Maritim arealplanlægning i Øresund: Scenarier for udvikling af erhvervs-, samfunds- og miljømæssige forhold

År: 2019

Maritim arealplanlægning i Øresund: Scenarier for udvikling af erhvervs-, samfunds- og miljømæssige forhold

Riemann, B., Al-Hamdani, Z., Olafsson, A. S., Hasler, B., Kaae, B. C., Murray, C., Göke, C., Kallenbach, E., Olesen, H. J., Nabe-Nielsen, J., Tougaard, J., Andersen, J. H., Egekvist, J., Overgaard Leth, J., Dahl, K., Christoffersen, M., Zandersen, M., Termansen, M., Sveegaard, S. & Harvey, T., 2019, 174 p. (MiljøBiblioteket; No. 6).

Research output: Book/ReportBook – Annual report year: 2019Research

Øresund er et af de mest befærdede farvande og kystområder i verden. Store container- og krydstogtskibe passerer igennem på langs, mens færgetrafikken og Øresundsbroen går på tværs mellem Danmark og Sverige. Samtidig skal der være plads til både havmølleparker, byudvikling, fiskeri, lystbådesejlads og friluftsliv, ligesom områdets rige natur og dyreliv skal tilgodeses. Det stiller store krav til planlægningen af arealudnyttelsen.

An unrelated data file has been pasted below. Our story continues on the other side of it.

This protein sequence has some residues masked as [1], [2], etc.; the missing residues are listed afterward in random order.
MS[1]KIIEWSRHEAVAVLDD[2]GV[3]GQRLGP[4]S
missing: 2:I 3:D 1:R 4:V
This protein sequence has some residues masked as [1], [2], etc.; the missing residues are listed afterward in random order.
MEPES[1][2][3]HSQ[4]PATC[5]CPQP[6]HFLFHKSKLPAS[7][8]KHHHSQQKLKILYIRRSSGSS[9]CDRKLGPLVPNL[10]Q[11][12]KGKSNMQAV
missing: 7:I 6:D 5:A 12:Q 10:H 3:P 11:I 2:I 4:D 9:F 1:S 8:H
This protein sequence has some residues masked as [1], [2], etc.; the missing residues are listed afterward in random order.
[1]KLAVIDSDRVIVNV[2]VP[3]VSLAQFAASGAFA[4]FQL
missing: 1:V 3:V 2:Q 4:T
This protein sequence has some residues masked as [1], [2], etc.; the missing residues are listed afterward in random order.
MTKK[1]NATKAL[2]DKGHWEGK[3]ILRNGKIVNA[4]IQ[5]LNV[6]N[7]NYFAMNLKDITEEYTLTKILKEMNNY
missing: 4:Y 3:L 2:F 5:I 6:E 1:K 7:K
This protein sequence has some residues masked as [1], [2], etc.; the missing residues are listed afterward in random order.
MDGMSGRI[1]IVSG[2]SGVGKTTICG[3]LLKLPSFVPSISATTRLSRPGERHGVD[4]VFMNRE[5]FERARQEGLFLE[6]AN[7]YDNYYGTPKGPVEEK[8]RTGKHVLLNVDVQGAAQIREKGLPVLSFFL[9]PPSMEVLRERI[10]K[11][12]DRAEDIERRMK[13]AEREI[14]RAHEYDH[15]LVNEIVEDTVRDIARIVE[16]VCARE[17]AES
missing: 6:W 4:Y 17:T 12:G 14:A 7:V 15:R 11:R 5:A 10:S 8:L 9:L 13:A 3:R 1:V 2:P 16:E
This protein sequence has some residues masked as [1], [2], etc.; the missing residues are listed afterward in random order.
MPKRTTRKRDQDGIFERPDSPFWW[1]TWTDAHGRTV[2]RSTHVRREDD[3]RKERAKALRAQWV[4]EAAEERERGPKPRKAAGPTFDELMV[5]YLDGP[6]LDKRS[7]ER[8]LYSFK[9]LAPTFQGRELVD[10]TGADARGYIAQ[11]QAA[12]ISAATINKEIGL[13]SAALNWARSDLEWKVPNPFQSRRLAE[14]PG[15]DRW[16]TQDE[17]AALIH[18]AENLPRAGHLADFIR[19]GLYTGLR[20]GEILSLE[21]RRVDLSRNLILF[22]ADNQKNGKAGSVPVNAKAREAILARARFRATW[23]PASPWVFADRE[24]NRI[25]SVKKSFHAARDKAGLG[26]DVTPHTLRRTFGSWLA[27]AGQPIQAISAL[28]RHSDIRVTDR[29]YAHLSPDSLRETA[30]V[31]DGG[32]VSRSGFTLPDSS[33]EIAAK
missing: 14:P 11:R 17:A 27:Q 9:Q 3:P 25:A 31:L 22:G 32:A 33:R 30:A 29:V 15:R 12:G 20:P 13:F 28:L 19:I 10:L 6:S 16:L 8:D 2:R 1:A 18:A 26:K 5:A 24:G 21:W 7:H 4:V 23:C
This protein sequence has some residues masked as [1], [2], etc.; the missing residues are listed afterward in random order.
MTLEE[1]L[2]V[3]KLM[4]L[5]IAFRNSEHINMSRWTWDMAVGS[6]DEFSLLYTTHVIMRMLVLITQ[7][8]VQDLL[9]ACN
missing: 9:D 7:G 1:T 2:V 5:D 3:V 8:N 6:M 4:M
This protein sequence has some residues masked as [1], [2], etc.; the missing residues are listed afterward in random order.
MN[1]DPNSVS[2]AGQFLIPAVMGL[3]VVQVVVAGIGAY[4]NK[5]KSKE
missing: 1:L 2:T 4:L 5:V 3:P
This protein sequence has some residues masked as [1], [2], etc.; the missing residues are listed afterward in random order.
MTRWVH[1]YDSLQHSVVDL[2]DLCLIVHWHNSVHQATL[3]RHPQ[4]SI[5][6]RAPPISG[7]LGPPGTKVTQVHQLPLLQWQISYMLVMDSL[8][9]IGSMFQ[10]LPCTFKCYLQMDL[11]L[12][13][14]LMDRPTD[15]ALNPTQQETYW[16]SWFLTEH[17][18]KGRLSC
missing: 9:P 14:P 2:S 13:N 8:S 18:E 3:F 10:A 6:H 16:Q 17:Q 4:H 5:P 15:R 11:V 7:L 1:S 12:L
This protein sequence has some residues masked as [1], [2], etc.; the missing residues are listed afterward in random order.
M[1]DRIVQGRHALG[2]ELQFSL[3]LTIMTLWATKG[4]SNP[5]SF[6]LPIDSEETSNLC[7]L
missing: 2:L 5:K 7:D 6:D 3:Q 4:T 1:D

Maritim arealplanlægning i Øresund giver indblik i, hvordan vi kan bevare havmiljøet i regionen og samtidig skabe en bæredygtig erhvervs- og samfundsudvikling. Én mulighed er at lave Øresund om til et stort naturreservat og på den måde understøtte en positiv udvikling af havmiljøet, tiltrække turister og styrke friluftslivet. Men det vil formentlig også betyde
et stop for indvinding af råstoffer til byggebranchen og restriktioner for fiskeriet. Som i ethvert andet økosystem er det afgørende at finde frem til den rette balance mellem forskellige aktiviteter og interesser. Her kan det travle stræde mellem Sjælland og Skåne tjene som eksempel på, hvordan man kan analysere konflikter og muligheder for sameksistens, og erfaringerne kan med fordel overføres til andre danske havområder.